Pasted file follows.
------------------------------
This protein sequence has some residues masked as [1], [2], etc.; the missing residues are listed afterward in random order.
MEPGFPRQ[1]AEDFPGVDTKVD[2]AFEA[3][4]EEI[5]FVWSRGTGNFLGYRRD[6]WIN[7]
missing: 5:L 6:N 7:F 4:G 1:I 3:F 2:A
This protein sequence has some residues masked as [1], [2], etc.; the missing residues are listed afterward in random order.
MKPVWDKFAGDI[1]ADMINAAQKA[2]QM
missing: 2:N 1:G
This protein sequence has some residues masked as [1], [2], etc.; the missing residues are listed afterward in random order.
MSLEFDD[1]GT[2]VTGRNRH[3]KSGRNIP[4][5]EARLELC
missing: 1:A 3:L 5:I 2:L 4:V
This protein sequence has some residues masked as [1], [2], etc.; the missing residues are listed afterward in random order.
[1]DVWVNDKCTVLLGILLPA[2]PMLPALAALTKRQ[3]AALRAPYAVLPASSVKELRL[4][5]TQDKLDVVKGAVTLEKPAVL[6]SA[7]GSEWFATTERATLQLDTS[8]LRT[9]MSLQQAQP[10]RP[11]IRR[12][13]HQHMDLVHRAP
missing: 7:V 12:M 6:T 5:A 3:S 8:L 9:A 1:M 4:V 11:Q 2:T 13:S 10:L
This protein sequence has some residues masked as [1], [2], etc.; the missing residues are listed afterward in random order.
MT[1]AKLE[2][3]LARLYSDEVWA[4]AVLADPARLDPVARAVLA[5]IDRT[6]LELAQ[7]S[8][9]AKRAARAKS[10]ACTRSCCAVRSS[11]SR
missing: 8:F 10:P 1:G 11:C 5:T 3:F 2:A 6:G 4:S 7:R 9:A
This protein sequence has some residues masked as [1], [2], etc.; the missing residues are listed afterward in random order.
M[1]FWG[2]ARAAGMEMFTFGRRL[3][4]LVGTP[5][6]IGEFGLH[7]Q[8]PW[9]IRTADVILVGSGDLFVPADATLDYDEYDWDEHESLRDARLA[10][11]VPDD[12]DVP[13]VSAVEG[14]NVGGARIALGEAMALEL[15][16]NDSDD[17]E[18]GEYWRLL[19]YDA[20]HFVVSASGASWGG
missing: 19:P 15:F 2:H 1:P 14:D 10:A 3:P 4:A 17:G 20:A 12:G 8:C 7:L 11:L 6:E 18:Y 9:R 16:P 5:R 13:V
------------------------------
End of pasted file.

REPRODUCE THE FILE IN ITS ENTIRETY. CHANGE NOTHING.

This protein sequence has some residues masked as [1], [2], etc.; the missing residues are listed afterward in random order.
MEPGFPRQ[1]AEDFPGVDTKVD[2]AFEA[3][4]EEI[5]FVWSRGTGNFLGYRRD[6]WIN[7]
missing: 5:L 6:N 7:F 4:G 1:I 3:F 2:A
This protein sequence has some residues masked as [1], [2], etc.; the missing residues are listed afterward in random order.
MKPVWDKFAGDI[1]ADMINAAQKA[2]QM
missing: 2:N 1:G
This protein sequence has some residues masked as [1], [2], etc.; the missing residues are listed afterward in random order.
MSLEFDD[1]GT[2]VTGRNRH[3]KSGRNIP[4][5]EARLELC
missing: 1:A 3:L 5:I 2:L 4:V
This protein sequence has some residues masked as [1], [2], etc.; the missing residues are listed afterward in random order.
[1]DVWVNDKCTVLLGILLPA[2]PMLPALAALTKRQ[3]AALRAPYAVLPASSVKELRL[4][5]TQDKLDVVKGAVTLEKPAVL[6]SA[7]GSEWFATTERATLQLDTS[8]LRT[9]MSLQQAQP[10]RP[11]IRR[12][13]HQHMDLVHRAP
missing: 7:V 12:M 6:T 5:A 3:S 8:L 9:A 1:M 4:V 11:Q 2:T 13:S 10:L
This protein sequence has some residues masked as [1], [2], etc.; the missing residues are listed afterward in random order.
MT[1]AKLE[2][3]LARLYSDEVWA[4]AVLADPARLDPVARAVLA[5]IDRT[6]LELAQ[7]S[8][9]AKRAARAKS[10]ACTRSCCAVRSS[11]SR
missing: 8:F 10:P 1:G 11:C 5:T 3:F 2:A 6:G 4:S 7:R 9:A
This protein sequence has some residues masked as [1], [2], etc.; the missing residues are listed afterward in random order.
M[1]FWG[2]ARAAGMEMFTFGRRL[3][4]LVGTP[5][6]IGEFGLH[7]Q[8]PW[9]IRTADVILVGSGDLFVPADATLDYDEYDWDEHESLRDARLA[10][11]VPDD[12]DVP[13]VSAVEG[14]NVGGARIALGEAMALEL[15][16]NDSDD[17]E[18]GEYWRLL[19]YDA[20]HFVVSASGASWGG
missing: 19:P 15:F 2:H 1:P 14:D 10:A 3:P 4:A 17:G 20:A 12:G 8:C 7:L 11:L 6:E 18:Y 9:R 16:P 5:R 13:V